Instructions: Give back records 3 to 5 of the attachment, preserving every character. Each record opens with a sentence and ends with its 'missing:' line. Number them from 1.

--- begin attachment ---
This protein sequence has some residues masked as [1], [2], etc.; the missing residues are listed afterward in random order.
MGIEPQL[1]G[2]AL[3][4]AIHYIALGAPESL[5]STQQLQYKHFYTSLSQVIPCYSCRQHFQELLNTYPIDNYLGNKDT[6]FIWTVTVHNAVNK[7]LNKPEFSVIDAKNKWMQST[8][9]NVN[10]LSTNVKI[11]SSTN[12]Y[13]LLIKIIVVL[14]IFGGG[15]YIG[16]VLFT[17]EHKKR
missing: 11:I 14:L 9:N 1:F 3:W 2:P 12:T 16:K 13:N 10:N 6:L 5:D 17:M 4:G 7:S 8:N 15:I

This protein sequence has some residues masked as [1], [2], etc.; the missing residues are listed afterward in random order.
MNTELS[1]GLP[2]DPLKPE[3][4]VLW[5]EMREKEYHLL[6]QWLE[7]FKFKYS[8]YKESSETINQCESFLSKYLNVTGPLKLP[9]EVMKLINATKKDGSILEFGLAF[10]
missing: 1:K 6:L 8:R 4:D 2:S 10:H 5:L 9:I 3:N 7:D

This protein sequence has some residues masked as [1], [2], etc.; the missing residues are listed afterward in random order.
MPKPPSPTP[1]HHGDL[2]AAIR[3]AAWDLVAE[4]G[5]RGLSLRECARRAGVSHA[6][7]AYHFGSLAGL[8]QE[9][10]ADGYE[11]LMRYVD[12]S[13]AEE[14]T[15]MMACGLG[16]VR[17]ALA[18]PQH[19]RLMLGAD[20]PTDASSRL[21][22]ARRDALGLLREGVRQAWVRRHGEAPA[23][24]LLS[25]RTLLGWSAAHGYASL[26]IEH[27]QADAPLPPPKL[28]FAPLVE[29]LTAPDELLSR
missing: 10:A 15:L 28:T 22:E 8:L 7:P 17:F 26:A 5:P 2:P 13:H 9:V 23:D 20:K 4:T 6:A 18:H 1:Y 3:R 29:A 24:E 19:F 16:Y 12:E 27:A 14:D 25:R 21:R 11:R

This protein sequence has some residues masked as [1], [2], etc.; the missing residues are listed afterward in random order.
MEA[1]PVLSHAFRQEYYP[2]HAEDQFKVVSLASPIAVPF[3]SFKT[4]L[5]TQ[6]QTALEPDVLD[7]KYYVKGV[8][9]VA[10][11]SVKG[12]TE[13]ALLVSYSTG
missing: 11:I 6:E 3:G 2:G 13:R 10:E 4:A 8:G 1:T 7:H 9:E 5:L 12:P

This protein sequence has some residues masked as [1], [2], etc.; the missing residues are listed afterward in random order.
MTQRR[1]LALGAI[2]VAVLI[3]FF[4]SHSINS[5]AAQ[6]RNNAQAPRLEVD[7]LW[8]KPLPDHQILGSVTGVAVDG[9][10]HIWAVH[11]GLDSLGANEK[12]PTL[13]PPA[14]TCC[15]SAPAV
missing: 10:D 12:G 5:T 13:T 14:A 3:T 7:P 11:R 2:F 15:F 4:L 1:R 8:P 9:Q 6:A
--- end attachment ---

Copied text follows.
This protein sequence has some residues masked as [1], [2], etc.; the missing residues are listed afterward in random order.
MPKPPSPTP[1]HHGDL[2]AAIR[3]AAWDLVAE[4]G[5]RGLSLRECARRAGVSHA[6][7]AYHFGSLAGL[8]QE[9][10]ADGYE[11]LMRYVD[12]S[13]AEE[14]T[15]MMACGLG[16]VR[17]ALA[18]PQH[19]RLMLGAD[20]PTDASSRL[21][22]ARRDALGLLREGVRQAWVRRHGEAPA[23][24]LLS[25]RTLLGWSAAHGYASL[26]IEH[27]QADAPLPPPKL[28]FAPLVE[29]LTAPDELLSR
missing: 10:A 15:L 28:T 22:E 8:L 7:P 17:F 26:A 5:P 2:P 13:H 9:V 23:D 20:K 4:T 6:A 18:H 1:Y 3:R 29:A 24:E 19:F 16:Y 12:E 27:A 14:D 25:R 21:R 11:R

This protein sequence has some residues masked as [1], [2], etc.; the missing residues are listed afterward in random order.
MEA[1]PVLSHAFRQEYYP[2]HAEDQFKVVSLASPIAVPF[3]SFKT[4]L[5]TQ[6]QTALEPDVLD[7]KYYVKGV[8][9]VA[10][11]SVKG[12]TE[13]ALLVSYSTG
missing: 11:I 6:E 3:G 2:G 13:R 10:E 4:A 8:G 1:T 7:H 9:E 5:L 12:P

This protein sequence has some residues masked as [1], [2], etc.; the missing residues are listed afterward in random order.
MTQRR[1]LALGAI[2]VAVLI[3]FF[4]SHSINS[5]AAQ[6]RNNAQAPRLEVD[7]LW[8]KPLPDHQILGSVTGVAVDG[9][10]HIWAVH[11]GLDSLGANEK[12]PTL[13]PPA[14]TCC[15]SAPAV
missing: 10:D 12:G 5:T 13:T 14:A 3:T 7:P 11:R 2:F 15:F 4:L 1:R 8:P 9:Q 6:A